The Heavy Burden of Stereotyping
Beyond counting calories and increasing physical activity, attitudes about fatness are emerging as a key factor that can help shape successful weight control or undermine it.
A number of studies have documented a pervasive bias against fat people, who often earn less income than their thinner counterparts. Research points to discrimination against corpulent men and women in a variety of places, including health care. Public opinion polls find that those who weigh too much are routinely stereotyped as lazy, slow and unmotivated compared with people at a healthier weight, who are more likely to be described as smart, competent and attractive.
The surprise? Overweight and obese people share many of the same negative views about their hefty counterparts. "It is another hurdle to weight loss," says Marlene B. Schwartz, associate director of Yale University's Rudd Center for Food Policy and Obesity and co-author of a recent study examining the effect of one's own weight on fat bias.
The study, which involved 4,286 people, was one of the first to examine attitudes about obesity in people of all body weights. Like previous research, it found that a large proportion of lean people have negative views about the obese. The lower the body mass index of participants, the more likely they were to hold strong anti-fat opinions.
The majority of underweight, normal-weight and even overweight people in the study said they preferred thin people to fat. And they generally associated increased weight with laziness. "Anti-fat attitudes were moderately strong even among extremely obese respondents," the researchers report in a recent issue of Obesity Research. Nearly 40 percent of obese participants and more than a quarter of those who were extremely obese said they felt the same about fat people.
When the researchers probed more, asking about other negative traits linked to excess weight, they found similar levels of fat bias among all participants, regardless of their own weight. The results were consistent even when the researchers controlled for sex, age, nationality, education, number of overweight friends and relatives, perceived understanding of what it is like to be obese and satisfaction with one's own body weight.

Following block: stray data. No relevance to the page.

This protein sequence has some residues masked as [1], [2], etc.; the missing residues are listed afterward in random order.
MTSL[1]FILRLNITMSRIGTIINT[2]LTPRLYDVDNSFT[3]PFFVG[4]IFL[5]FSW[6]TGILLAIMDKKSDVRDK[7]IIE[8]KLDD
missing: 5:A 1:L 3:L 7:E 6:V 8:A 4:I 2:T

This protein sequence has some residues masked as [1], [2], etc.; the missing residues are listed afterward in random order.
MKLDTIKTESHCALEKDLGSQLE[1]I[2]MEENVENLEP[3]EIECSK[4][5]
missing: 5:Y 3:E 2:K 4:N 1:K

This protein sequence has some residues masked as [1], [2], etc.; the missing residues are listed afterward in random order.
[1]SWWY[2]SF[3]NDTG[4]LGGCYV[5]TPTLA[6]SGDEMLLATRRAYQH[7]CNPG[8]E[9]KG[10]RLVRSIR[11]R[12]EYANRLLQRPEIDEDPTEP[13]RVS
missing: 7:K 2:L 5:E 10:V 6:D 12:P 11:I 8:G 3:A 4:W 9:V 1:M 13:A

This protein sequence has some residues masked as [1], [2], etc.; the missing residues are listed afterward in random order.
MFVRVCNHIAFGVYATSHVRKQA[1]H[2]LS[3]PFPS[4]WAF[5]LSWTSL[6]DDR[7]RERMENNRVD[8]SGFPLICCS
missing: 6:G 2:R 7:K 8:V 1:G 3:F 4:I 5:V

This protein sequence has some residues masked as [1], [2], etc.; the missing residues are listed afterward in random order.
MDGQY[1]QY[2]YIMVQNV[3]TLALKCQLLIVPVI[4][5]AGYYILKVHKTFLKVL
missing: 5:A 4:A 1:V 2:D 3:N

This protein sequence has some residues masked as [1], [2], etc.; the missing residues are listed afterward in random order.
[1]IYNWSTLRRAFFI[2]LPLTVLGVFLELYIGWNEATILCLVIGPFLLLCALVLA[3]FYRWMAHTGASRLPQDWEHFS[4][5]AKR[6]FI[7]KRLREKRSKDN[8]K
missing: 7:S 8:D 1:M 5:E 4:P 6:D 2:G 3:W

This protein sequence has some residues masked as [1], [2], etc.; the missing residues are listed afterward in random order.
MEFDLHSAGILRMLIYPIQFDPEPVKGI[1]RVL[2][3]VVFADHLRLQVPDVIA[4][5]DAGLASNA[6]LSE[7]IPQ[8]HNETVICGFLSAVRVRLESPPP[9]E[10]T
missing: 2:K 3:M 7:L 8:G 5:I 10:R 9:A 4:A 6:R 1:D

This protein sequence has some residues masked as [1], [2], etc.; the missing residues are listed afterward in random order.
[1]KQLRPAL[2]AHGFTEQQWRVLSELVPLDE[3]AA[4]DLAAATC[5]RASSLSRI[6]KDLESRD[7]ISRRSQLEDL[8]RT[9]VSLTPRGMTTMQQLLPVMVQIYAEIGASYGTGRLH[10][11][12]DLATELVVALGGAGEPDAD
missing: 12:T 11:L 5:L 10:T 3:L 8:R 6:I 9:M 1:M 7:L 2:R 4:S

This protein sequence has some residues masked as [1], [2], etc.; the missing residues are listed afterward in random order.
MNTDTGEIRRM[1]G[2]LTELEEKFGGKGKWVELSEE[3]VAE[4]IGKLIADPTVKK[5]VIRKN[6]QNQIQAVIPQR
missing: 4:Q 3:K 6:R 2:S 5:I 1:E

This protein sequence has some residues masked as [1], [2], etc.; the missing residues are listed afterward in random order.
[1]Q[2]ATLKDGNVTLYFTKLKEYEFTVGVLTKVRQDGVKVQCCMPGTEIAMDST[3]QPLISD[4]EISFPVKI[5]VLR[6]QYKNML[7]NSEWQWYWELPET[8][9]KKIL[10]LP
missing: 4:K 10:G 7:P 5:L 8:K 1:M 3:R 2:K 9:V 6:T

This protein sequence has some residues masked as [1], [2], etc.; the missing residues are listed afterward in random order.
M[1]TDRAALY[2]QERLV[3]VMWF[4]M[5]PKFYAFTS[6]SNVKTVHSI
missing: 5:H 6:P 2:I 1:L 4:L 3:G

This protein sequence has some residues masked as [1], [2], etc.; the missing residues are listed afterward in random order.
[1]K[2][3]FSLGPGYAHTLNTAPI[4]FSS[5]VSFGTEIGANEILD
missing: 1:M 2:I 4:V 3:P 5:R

How deep this bias runs is illustrated by some of the trade-offs that the study's participants said they would be willing to make to avoid being obese. Nearly half said they would swap one year of life rather than be fat, while 15 percent said they'd give up 10 years or more. About a third of respondents said they'd rather get divorced than be obese. One in five said they'd prefer to be childless; 15 percent said that they'd pick severe depression over obesity and 14 percent chose alcoholism over girth.
Ten percent of participants reported that they would rather have a child who suffered from anorexia than obesity; 8 percent said they'd prefer to have a child with a learning disability.
People in the study did draw the line on some sacrifices: Only 5 percent were willing to lose a limb, and just 4 percent would trade blindness for obesity.
The findings illustrate the powerful stigma and blame that often surround obesity, even among those who carry a lot of unwanted pounds themselves.
"Hating yourself is not a good way to motivate yourself to engage in healthier behaviors," Schwartz says, noting that "if you have been so conditioned to see yourself as lazy, that has to get in your way when you are trying to go outside to take a walk or take the stairs instead of the elevator."
Other research shows the effect that stereotypes can have on performance. It's commonly thought, for example, that girls do worse on math than boys and that people of Asian heritage have a mathematical edge over other racial groups.
To examine how these beliefs might affect performance, Yale University's Geoffrey Cohen gave math tests to Asian American girls. On one day, he had the girls note their sex on the top of the test. On another, he had them note their racial background. When the girls noted their sex, they performed more poorly than when they listed their race -- more evidence, Schwartz says, that "the subtle ways you see yourself can affect your performance."
To help her overweight and obese clients counter other people's assumptions about fat people -- as well as their own beliefs -- Schwartz encourages them to focus on all the ways that they perform well.
"People can think about how hardworking, motivated and strong they are in other domains of their lives," she says. "It's important to keep that in mind as they try to focus on changing their eating or exercise behavior. You want to keep reminding yourself of all the strengths that you do have, because the more confident you are that you can succeed at weight loss, the higher the likelihood that you will be successful." ·
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